Press | In the News

Protest at Kitchener City Hall to mark International Day to End Violence Against Sex Workers (Kitchener Today)

Every December 17, sex workers and advocates come together—wearing red and carrying a red umbrella—to bring attention to the dangers in their line of work, and to call for greater justice.

Sex Worker’s Action Network (SWAN) have been organizing the local ‘die-in’ for the past few years, where protesters lie on the ground to represent all the lives lost in the sex trade.

Sexplantations: Ending Violence Against Sex Workers (The Community Edition)

Dec. 17 is International Day to End Violence Against Sex Workers. A day for sex workers, their families, friends, advocates and allies to remember people they have lost. The goal is to bring attention to the criminalization of sex work that creates the stigma, discrimination and hate that breeds physical and sexual violence, including murder, against members of our communities.

Window decals to identify ‘safe space’ for sex worker assistance (CBC)

A local network of support and service providers wants approved agencies to put small red umbrella stickers in their windows and doors as a symbol of safety to sex workers in the region.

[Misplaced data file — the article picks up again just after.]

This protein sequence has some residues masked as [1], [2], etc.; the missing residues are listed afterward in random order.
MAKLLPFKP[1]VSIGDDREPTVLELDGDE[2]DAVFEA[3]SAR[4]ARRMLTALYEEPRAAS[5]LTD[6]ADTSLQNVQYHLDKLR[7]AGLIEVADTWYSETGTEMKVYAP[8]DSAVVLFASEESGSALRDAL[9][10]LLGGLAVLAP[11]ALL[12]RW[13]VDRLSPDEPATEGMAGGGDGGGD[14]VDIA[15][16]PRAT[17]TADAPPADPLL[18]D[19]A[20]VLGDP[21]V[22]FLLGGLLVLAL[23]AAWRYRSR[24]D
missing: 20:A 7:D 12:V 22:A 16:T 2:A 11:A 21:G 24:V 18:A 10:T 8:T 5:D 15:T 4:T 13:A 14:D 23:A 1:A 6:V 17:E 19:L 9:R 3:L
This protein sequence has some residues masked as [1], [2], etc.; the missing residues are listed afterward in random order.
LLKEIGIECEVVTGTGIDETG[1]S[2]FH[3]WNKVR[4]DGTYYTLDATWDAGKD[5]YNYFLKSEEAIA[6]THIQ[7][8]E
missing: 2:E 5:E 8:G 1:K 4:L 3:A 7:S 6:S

The Sex Workers Action Network hopes the red umbrellas will do for sex workers what the rainbow flag sticker has done for members of the LGBTQ community.

International Sex Workers’ Day Matters (The Community Edition)

On the 2017 International Sex Workers’ Day, SWAN held a “die-in” at Kitchener city hall. Those in attendance wore red in remembrance of sex workers who have been killed, face on-going violence, and continue to resist. At 3pm, those wearing red dropped to the ground and others placed the internationally adopted symbol of a red umbrella over the participants of the die-in. Participants held their positions for a few minutes of silence and then proceeded to carry out the event by giving out hand bills to raise awareness about the day and sex work in general.

Addictions keep sex workers on Waterloo Region streets, report shows (The Record)

Angie Murie, co-chair of the sex workers’ network, said the survey interviewed those involved in survival sex work. The group is looking at ways to help sex trade workers at this moment.

“Where are you in regards to change? You are here. OK let’s work with that,” she said. “If you want to stay in sex work then that’s your choice, but let’s make it safer for you,” she said.